GardenSMART :: Miniature Fairy Gardening: Little Things, Big Fun
Miniature Fairy Gardening: Little Things, Big Fun
By Karen DeLong for Plow & Hearth Photographs courtesy of Plow & Hearth
Looking for ways to make your garden a little more fun? Make it magical with miniatures! Fairy gardening is a delightful way to add whimsy and wonder to your landscape. And, let’s be honest: it’s an acceptable way for grownups to play.
Fairy gardening can happen anywhere, from an existing garden spot outdoors to an outdoor raised garden bed or a large indoor planter. Let’s explore some ways to get started on an enchanting journey!
A Fairy Simple Way to Start
If you’re only ready to dip the tip of your wing into the world of fairies, accessorizing a current garden spot is a good place to start. Dress up an existing pathway or mossy area with a fairy house and furniture, or add an unexpected fairy door to a tree. Guests and passers-by will smile at the surprise. You can also tuck accessories into full-sized plants and shrubs without changing your existing garden.
You can add to your display and change it over time as your collection grows and your fairies’ tastes change. Options range from rustic to fanciful and ornate; there are even solar options for a gentle glow from your fairy garden at dusk. Choose what works in your garden, and wait for the magic to happen.
Raised Bed Fairy Gardens
A raised bed can be an ideal way to start your fairy garden. Raised beds take the strain out of any type of gardening because they eliminate the bending, stooping, and kneeling that make gardening a challenge for some. They also create a convenient, contained space for the garden and make your miniatures more visible. Want some tips on how to make it just right? Watch Plow & Hearth’s photo stylist create a raised bed fairy garden.
Creative Ways With Containers
You can create your fairy garden in a container as well. Use any generously sized planter to create your little scene indoors or out. A birdbath makes a great fairy garden container, and it has the advantage of being raised so visitors can easily see the charming contents within. A terrarium, tub, or vintage wheelbarrow can also add unique personality to a fairy garden.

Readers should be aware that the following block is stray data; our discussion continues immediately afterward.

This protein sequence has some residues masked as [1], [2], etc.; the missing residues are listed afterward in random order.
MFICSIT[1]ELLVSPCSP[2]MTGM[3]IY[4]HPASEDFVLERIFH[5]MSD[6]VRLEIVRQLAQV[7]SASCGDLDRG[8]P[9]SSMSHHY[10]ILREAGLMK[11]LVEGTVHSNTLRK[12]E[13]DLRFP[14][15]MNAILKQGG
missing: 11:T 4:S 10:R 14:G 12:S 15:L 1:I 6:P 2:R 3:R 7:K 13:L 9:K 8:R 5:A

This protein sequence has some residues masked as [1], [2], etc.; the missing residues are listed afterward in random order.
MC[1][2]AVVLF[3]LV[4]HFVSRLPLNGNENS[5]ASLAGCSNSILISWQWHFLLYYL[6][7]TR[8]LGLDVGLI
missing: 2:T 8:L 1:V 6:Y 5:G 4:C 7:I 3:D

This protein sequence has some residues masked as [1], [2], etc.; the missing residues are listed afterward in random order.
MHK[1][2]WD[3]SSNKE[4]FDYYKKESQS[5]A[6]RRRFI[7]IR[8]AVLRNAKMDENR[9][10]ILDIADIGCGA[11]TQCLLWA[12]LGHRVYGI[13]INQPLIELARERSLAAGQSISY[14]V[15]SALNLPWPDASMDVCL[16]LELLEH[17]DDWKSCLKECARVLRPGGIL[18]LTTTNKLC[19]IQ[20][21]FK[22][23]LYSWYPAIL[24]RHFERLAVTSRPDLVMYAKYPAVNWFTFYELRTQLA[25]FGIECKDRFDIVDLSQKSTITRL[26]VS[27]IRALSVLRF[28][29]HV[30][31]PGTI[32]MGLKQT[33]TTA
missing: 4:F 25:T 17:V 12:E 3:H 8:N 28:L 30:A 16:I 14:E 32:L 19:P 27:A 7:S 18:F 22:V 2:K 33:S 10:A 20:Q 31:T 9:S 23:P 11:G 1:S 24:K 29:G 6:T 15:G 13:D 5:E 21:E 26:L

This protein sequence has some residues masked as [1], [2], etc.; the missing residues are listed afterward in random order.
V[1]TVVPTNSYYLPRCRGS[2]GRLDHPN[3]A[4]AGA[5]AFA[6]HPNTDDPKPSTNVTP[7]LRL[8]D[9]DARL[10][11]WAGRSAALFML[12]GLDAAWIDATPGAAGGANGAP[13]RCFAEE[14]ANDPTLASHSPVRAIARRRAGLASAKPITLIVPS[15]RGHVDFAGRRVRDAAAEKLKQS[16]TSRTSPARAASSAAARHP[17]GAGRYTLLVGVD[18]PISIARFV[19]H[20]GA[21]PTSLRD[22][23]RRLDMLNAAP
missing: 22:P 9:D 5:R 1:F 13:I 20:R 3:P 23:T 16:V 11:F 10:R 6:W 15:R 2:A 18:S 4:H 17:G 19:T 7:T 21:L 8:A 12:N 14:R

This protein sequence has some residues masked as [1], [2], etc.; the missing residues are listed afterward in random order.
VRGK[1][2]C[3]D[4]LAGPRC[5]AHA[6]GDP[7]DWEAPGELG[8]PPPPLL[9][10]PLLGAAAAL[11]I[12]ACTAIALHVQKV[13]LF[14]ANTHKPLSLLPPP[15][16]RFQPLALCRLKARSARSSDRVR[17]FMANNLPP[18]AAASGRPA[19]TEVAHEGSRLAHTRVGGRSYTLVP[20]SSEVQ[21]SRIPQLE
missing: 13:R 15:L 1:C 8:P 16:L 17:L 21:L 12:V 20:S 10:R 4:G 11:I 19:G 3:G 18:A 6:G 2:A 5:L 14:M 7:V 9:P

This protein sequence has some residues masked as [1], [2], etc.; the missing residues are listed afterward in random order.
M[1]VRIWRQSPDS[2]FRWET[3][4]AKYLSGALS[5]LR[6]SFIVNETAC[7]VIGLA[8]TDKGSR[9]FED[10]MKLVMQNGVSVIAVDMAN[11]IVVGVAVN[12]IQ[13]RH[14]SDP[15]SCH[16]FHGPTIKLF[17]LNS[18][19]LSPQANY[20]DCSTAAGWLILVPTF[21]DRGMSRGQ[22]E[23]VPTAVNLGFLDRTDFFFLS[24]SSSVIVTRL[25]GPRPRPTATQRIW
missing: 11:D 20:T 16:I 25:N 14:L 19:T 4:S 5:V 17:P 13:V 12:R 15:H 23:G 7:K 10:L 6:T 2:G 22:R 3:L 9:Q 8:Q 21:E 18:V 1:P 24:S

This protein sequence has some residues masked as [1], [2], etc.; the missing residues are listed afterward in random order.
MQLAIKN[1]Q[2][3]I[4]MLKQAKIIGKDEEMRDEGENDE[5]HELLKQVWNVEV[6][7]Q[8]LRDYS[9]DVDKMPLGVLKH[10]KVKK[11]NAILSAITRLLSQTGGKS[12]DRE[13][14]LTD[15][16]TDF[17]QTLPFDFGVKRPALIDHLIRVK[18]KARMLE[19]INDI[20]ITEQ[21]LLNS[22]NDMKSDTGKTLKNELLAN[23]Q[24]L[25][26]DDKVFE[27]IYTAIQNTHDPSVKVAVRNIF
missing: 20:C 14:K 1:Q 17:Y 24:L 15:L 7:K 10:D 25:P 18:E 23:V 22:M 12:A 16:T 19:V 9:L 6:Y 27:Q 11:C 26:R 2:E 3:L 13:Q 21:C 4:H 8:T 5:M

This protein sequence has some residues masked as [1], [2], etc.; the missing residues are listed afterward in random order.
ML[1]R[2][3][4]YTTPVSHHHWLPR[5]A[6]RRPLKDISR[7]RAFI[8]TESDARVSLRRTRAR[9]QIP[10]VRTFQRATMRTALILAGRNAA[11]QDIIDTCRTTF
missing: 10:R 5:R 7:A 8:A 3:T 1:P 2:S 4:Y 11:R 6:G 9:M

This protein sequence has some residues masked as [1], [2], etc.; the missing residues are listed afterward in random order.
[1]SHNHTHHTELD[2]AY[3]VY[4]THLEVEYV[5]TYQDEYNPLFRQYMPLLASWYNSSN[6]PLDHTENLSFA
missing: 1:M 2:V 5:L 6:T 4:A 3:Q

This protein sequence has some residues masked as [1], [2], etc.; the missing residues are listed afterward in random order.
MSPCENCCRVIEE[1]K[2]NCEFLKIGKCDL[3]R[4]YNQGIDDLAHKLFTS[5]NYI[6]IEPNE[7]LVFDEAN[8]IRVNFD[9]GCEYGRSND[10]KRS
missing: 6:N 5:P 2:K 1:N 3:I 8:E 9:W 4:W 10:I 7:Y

If You Build It, They Will Come
Now, no one has ever seen fairies, as they are very elusive creatures. But we do know that they are attracted to magical spaces, so here are some tips to make yours a place a fairy family would want to frequent.
Build the foundation. Start with good-quality potting soil. Fill the bed and integrate interesting topographical points, such as a hill or two, into your little landscape. Top with real or faux moss, available at garden and craft stores, or use Moss Milkshake to create your own moss in a shade-loving space (it will take about 2-3 months to grow). Mulch can be another, low-maintenance ground cover; you’ll want to use a type that’s finely shredded or in smaller pieces.
Select your focal point. Do you want a village with several houses, or a farm with one house and animals? A fairy house can be the star of the show, or let the fairy accents play a supporting role to an existing water feature or favorite garden spot. The possibilities are endless.
Add the details. You can create pathways with pea gravel or make patios out of sand with small rocks, shells or tile pieces. Make your own fencing out of sticks or purchase fencing from retailers that sell miniatures. You can even get lawn ornaments, birdbaths and miniature planters for your design.
Real, faux or in between? The easiest way to start is with store-bought miniatures, usually made of painted resin. Some dedicated gardeners choose to make their own houses, ladders, tables and more out of “found” objects including sticks, bark, stone, seeds, pine cones and more. An interesting, lichen-covered log could provide great material for any number of fairy accessories. Pinecone petals make great roof shingles. Sticks can make anything from houses to footbridges, fences and chairs. Large clamshells make great fairy pools or ponds.
Plant live plants if you wish. Some miniature gardening enthusiasts take their hobby to the next level by using petite plants. You can create a living landscape on a smaller scale using flowering plants, ground cover, miniature bonsai-like trees, and succulents. You can also add herbs and make your fairy garden a kitchen garden!
A helpful resource for this hobby is the book Gardening in Miniature by Janit Calvo, considered by many enthusiasts to be the best resource on the subject. Any way you plant it, little things are big fun!
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By Justin Hancock, Monrovia Horticultural Craftsman
Photographs courtesy of Monrovia
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